Once I bought this beat up car from a guy for 200 dollars and it was a stick shift so I spent all afternoon trying to learn how to drive it so I could take it to the drive-in that evening. I drove up and down Main St. stalling it over and over with cars honking and people flipping me the bird. I never got the swing of it but got it to the drive-in that night anyway. It was a tiny little car and it had been in a bad accident with a deer so the hood was entirely caved in. I parked it backward and opened up the hatchback and laid down the backseat so we could watch the movie out the back. At the end of the night I barely got the car home and it died in the driveway behind my mom's house where it stayed for over a year. I always thought that was funny how I bought that piece of shit car and it only lasted one lovely summer day. Later on that summer I got in a big fight with my parents and I ran away from home for about two weeks I thought I could sleep outdoors but after a few nights under bushes I remembered that hatchback and went to sleeping in that car. One night I remember real well my friend Caruso slept in there with me and it was one of those hot sweaty dog days in July it had to be 110 degrees in there we tossed and turned all night trying to sleep.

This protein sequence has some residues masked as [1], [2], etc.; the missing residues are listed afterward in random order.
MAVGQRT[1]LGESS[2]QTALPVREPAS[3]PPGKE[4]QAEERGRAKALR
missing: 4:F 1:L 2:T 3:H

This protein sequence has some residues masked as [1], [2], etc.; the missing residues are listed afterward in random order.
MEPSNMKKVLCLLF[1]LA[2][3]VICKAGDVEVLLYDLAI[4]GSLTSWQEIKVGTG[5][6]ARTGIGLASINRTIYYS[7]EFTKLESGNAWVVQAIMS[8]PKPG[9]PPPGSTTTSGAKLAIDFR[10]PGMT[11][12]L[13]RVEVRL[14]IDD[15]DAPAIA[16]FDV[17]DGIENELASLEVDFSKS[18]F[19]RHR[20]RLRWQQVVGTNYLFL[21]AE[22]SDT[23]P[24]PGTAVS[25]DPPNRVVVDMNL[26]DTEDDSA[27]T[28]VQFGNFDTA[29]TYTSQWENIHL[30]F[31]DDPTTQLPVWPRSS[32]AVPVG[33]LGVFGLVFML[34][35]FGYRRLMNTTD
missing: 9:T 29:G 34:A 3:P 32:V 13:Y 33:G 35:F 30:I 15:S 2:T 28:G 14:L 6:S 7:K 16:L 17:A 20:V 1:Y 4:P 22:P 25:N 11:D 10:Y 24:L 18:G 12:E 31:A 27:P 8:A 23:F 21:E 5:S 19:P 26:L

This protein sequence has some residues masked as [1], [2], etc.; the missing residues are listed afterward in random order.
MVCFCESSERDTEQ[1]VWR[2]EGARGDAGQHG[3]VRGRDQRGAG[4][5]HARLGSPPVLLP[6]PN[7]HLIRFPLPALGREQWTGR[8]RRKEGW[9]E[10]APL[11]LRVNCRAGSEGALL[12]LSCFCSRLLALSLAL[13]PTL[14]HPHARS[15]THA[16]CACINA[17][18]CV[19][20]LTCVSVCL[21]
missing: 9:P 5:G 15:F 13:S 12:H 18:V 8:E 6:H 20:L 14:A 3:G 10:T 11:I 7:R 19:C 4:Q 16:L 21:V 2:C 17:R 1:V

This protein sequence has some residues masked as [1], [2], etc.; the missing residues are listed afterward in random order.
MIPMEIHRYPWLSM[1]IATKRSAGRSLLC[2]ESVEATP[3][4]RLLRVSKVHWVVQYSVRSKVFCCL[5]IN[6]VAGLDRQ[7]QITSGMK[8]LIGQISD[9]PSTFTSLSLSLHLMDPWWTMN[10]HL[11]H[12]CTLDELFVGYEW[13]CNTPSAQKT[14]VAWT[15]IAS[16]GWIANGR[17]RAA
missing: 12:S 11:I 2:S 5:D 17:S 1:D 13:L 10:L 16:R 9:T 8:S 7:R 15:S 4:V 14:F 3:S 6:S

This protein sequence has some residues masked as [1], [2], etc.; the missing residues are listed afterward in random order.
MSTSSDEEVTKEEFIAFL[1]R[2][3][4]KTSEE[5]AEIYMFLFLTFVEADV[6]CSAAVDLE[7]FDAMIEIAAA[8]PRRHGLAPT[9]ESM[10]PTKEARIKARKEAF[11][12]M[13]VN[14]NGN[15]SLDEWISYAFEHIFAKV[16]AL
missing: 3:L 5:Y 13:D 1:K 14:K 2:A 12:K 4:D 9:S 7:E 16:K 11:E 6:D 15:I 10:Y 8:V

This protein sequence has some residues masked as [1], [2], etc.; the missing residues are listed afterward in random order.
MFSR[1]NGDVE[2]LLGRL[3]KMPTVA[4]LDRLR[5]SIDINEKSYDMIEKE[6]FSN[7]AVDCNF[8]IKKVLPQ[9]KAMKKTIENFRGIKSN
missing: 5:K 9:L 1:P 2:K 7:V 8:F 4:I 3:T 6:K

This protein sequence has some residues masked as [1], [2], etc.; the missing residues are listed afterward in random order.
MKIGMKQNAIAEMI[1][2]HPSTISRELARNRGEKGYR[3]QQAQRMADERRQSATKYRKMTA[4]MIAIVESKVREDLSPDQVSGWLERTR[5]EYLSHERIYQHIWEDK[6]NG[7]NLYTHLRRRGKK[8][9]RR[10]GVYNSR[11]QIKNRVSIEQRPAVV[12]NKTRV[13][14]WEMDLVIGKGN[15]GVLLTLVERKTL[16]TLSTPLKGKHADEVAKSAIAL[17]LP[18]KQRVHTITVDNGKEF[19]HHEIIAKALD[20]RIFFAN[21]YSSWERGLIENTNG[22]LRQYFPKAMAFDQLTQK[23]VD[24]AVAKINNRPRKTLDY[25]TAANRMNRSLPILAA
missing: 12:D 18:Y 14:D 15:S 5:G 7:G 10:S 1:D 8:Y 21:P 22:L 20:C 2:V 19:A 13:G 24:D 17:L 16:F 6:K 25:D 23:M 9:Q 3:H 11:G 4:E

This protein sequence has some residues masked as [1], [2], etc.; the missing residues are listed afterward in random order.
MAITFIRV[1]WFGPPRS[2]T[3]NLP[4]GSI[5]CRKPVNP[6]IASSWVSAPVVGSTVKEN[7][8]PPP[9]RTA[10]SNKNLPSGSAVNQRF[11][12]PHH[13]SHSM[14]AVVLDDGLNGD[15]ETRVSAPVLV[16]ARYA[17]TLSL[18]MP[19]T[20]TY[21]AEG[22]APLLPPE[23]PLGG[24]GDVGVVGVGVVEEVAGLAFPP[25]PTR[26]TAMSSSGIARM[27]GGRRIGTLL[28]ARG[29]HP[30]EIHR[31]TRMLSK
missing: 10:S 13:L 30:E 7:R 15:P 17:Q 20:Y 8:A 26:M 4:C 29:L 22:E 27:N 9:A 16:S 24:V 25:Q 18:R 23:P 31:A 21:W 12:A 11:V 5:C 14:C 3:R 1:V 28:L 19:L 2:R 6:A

When I turned 18 I moved into my first apartment at this place called Gold Falls Villa with two guys that had a roommate moving out. Our apartment was on the third floor and had a balcony on the west side. The first night I stayed there I found out you could see the screen of Hillcrest out in the country a ways so I would sit out there and watch with binoculars. I didn't have a car at that time and was used to walking back and forth to work everything. One night I got an urge to walk out to the Hillcrest and it was a beautiful night so I walked about half a mile down the highway to the drive-in and walked in the exit (it was surrounded by a tall wooden wall/fence) and I laid down in the grass in front of the screen and watched the movie. I went to the snack bar and got a hot dog and stuff and nobody seemed to notice. I had so much fun doing it that night that I kept doing it over and over again all summer. I must have seen the X-files movie a dozen times.